Community Generated Poem for Get Lucky: The Culture of Chance

For the opening reception of Get Lucky: The Culture of Chance, A.P. Sullivan constructed and performed a poem in two hours by anonymously collecting the thoughts and reactions of attendees to the surrounding artwork. Below you will find the resulting poem.


Chance is a bull’s eye everywhere;
luck needs a keel, mast, and sail.
One requires deep thought and the other
doesn’t to end up in New Hampshire.

I found myself at a beach
unexpectedly and happily – luck is
the reflection of grace back to you – grace is
elegance, a fortunate paper accident that smiles
too beautifully, a learning

to read underwater.
What is this?  What?  I don’t get this!
I left the financial times in my pocket
and washed my pants; I disassembled
a boat, reassembled a boat, lacquered.
What is this?  What?  I don’t get this
big fat happy illusion love is.
Is luck chance?
Is grace deliberate?

I could live without grace, morph into
a smaller format, my video images responding
to frequencies, volume, decay.
Then I’d wake up.

Then I woke up;
I woke up next to Terry.
Luck is Terry.
Luck is earned;
Luck is divine justice.
Luck is fortune cookie wallpaper.
Luck is a catalyst, a curious circumstance.
Luck is the space, light, whale oil, a dilly dally,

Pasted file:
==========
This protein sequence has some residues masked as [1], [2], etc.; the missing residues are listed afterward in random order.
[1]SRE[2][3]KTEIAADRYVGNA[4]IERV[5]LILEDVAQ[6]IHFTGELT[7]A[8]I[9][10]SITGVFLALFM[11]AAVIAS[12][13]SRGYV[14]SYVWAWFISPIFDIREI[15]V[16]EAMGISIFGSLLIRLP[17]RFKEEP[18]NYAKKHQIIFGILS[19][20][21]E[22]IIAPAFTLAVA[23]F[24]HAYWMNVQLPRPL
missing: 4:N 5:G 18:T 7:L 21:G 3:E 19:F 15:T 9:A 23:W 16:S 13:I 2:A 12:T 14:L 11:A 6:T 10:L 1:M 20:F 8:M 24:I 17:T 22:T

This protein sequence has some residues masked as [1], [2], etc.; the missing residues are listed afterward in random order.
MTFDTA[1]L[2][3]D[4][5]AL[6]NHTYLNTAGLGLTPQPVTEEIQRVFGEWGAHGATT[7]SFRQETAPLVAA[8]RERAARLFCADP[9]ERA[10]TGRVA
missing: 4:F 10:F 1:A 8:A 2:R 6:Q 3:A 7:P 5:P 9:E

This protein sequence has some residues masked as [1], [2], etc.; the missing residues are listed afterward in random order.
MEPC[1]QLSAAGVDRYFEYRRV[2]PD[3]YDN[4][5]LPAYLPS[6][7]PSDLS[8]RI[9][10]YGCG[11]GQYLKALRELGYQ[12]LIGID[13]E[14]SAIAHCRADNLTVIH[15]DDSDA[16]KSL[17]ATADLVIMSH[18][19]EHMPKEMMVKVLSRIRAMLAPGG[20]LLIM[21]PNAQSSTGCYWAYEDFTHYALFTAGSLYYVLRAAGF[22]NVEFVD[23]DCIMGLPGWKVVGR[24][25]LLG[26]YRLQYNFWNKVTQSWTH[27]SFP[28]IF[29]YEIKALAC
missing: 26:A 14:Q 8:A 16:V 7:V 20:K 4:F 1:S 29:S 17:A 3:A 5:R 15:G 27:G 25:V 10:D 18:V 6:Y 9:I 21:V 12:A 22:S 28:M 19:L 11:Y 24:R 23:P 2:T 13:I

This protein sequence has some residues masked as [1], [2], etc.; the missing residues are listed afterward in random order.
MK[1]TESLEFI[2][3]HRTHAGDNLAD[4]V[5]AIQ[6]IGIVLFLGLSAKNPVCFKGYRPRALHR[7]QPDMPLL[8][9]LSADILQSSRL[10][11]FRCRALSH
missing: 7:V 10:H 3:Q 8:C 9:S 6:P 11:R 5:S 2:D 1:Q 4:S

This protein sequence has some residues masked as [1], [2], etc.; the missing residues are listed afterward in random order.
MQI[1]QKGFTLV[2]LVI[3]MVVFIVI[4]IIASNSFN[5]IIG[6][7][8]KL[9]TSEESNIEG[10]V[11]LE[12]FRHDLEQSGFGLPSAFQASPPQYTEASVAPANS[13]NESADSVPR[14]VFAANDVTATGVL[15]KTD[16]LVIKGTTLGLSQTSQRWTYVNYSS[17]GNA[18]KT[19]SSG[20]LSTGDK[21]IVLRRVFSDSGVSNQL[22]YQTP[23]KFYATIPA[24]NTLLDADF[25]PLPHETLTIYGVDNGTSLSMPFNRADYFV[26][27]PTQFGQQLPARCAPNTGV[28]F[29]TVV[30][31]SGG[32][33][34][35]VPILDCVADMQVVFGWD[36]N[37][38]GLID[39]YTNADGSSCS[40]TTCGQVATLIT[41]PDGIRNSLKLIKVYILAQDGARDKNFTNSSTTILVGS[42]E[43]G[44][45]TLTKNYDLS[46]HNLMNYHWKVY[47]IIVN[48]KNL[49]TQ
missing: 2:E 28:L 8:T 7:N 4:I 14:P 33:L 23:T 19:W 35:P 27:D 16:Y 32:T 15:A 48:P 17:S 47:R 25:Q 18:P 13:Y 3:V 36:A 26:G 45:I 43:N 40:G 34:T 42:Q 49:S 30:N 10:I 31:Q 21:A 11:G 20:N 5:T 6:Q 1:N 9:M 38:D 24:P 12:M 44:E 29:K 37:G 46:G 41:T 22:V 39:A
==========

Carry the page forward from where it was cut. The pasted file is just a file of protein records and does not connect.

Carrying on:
is the universal chasm, is catching a cab in San Francisco.

What is this?  What?  I don’t get this!
My life is driven by chance.
I tried to ask it once and it stopped
talking to me for 4 minutes and 33 seconds
ending up with something I never knew
I wanted, a cat in a room full of rocking chairs.
You don’t get the former by chance

or the exquisite corpses that have no wine.
What is this?  What?  I don’t get this!
It’s edible: the address of SOMARTS
and my guilt.
Look at Meeeeeeeee: Yo-Yo Ma playing

the “Memory Web.”  He had random people use a point
shot camera and two times a week he would page them
with a time and coordinates on a compass.

So they called it lint and preserved it
in steel case boxes.  Karen did something like this,
only better.  She climbed into the reflection
of the boat.

The text finally capsized, fluff by fluff.
I was as lucky as a god with a loose tooth.
I was as luck as John Cage at the Fortune Tellers.

Sullivan is a poet and teacher living near Sacramento, California. For the past eight years, he has taught courses to adults in creative process and poetry writing, while concurrently teaching high school Humanities at the Sacramento Waldorf School.  In 2002, he completed M.A. in English (Creative Writing) at California State University, Sacramento, and in 1990, earned a B.A. in English and Anthropology from the University of Notre Dame.  He has lived and worked in Mexico and Australia.

Besides writing and teaching, he counts epistemology, interventionist art, and soccer as major interests.  In 2004, Poet’s Corner Press published his first chapbook of poems, Islands of Earshot.  His poems have appeared or will be appearing in Salt Hill, New York Quarterly, and The Literary Review, among various others.  In 2006, he founded the Waste And Vice Elimination Squad, a rapid-response garbage mitigation collective, more commonly known as a community service club, for high school students at the Sacramento Waldorf School.  More recently, he has designed and facilitated the creation of community generated poems for art exhibitions, an Earth Day festival, and a New Year’s resolution mapping project.  He and his wife, Megan, have two daughters, Rosa and Lily.